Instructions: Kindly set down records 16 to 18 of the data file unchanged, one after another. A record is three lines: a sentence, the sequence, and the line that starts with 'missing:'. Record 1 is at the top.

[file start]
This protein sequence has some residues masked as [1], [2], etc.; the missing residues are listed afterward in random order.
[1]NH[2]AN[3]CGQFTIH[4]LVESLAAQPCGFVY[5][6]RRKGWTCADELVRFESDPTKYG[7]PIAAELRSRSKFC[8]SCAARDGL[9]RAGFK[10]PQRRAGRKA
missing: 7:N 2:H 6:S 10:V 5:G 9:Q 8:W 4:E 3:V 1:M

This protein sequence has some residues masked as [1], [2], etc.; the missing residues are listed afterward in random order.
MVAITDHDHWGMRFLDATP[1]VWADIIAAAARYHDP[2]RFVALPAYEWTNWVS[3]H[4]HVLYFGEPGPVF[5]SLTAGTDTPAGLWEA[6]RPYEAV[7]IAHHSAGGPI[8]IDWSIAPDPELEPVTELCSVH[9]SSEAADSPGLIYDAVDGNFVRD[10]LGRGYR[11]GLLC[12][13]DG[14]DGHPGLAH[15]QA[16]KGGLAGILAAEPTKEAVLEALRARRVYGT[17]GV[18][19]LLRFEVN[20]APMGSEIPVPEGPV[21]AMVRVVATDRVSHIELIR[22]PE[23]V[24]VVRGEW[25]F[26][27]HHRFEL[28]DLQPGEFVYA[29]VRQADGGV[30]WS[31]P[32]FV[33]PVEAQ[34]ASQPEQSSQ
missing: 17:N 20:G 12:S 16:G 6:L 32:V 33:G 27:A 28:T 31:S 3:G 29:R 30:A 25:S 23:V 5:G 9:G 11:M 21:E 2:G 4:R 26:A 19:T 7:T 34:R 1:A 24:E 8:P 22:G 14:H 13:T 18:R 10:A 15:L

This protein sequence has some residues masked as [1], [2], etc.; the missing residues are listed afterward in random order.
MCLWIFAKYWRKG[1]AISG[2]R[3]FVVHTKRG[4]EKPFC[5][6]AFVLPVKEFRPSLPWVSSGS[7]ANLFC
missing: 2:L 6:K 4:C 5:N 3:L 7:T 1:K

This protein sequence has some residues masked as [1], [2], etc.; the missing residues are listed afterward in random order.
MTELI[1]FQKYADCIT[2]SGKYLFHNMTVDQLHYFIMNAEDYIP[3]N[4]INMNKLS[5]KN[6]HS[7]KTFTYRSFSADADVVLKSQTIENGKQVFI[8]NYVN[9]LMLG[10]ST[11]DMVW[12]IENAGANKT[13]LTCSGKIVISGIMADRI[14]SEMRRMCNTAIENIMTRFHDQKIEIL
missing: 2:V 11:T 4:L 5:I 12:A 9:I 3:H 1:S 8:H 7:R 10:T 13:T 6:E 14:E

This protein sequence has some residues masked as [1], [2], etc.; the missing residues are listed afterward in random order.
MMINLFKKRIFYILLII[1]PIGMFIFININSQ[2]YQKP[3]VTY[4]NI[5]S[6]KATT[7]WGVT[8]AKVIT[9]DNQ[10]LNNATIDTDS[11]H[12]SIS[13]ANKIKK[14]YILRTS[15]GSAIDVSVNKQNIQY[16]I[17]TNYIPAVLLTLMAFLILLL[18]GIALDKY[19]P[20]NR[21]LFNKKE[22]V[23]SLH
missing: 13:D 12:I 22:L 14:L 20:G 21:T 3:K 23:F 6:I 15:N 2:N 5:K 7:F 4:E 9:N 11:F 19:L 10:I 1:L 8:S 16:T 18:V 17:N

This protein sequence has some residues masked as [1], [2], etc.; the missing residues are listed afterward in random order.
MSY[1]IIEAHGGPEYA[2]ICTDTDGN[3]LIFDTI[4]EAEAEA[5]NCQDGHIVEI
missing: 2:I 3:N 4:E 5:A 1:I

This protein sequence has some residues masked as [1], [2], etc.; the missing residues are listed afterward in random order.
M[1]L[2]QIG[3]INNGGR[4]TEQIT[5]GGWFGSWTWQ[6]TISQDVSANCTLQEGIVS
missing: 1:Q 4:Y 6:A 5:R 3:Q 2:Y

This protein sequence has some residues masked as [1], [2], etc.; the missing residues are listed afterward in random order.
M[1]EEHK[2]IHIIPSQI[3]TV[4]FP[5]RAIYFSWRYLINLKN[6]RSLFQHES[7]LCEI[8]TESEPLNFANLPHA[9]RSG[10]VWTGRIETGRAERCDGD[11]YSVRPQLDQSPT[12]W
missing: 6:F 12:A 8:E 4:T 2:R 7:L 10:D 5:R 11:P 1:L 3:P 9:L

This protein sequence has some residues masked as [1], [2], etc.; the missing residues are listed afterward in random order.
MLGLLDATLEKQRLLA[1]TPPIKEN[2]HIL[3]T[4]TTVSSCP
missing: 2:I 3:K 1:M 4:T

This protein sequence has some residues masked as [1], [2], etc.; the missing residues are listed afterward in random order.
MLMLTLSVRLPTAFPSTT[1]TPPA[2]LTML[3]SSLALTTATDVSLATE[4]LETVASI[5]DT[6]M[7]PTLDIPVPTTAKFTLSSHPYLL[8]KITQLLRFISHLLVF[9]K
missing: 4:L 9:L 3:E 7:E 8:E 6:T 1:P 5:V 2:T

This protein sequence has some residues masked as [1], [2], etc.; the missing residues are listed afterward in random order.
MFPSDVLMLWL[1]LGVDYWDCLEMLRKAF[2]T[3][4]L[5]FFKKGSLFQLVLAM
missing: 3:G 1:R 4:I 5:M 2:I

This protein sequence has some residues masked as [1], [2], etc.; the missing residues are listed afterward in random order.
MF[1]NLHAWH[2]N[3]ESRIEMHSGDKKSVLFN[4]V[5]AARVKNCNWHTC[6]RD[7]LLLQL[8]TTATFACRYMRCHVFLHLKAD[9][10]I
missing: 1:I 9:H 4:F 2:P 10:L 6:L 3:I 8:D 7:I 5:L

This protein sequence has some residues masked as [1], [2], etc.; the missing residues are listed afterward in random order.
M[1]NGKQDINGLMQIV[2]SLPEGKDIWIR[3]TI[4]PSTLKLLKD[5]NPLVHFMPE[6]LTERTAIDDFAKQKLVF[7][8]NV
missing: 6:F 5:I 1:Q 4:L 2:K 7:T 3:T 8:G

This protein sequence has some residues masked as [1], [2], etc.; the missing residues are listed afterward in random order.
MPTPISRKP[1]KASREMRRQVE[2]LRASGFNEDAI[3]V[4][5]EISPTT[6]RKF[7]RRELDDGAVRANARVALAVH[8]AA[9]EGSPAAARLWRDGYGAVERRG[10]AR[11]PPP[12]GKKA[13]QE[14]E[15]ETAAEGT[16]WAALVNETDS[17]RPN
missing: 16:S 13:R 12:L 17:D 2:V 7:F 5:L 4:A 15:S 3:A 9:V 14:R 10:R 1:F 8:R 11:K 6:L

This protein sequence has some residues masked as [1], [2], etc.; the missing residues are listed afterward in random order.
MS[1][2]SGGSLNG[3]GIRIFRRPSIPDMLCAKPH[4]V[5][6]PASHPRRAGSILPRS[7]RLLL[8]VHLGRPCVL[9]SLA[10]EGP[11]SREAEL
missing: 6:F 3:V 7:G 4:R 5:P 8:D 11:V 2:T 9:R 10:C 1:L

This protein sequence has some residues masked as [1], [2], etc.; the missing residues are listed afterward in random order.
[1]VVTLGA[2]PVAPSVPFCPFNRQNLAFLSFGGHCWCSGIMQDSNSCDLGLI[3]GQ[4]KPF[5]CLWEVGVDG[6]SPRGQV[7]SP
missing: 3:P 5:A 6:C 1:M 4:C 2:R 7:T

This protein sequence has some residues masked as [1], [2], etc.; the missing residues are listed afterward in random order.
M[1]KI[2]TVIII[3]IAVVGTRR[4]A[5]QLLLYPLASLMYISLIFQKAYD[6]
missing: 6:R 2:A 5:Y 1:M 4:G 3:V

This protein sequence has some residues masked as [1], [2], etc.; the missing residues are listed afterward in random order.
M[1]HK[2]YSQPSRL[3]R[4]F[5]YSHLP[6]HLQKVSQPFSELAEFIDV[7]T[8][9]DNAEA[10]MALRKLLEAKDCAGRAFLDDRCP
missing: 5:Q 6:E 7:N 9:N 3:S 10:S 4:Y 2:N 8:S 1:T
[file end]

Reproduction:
This protein sequence has some residues masked as [1], [2], etc.; the missing residues are listed afterward in random order.
[1]VVTLGA[2]PVAPSVPFCPFNRQNLAFLSFGGHCWCSGIMQDSNSCDLGLI[3]GQ[4]KPF[5]CLWEVGVDG[6]SPRGQV[7]SP
missing: 3:P 5:A 6:C 1:M 4:C 2:R 7:T

This protein sequence has some residues masked as [1], [2], etc.; the missing residues are listed afterward in random order.
M[1]KI[2]TVIII[3]IAVVGTRR[4]A[5]QLLLYPLASLMYISLIFQKAYD[6]
missing: 6:R 2:A 5:Y 1:M 4:G 3:V

This protein sequence has some residues masked as [1], [2], etc.; the missing residues are listed afterward in random order.
M[1]HK[2]YSQPSRL[3]R[4]F[5]YSHLP[6]HLQKVSQPFSELAEFIDV[7]T[8][9]DNAEA[10]MALRKLLEAKDCAGRAFLDDRCP
missing: 5:Q 6:E 7:N 9:N 3:S 10:S 4:Y 2:N 8:S 1:T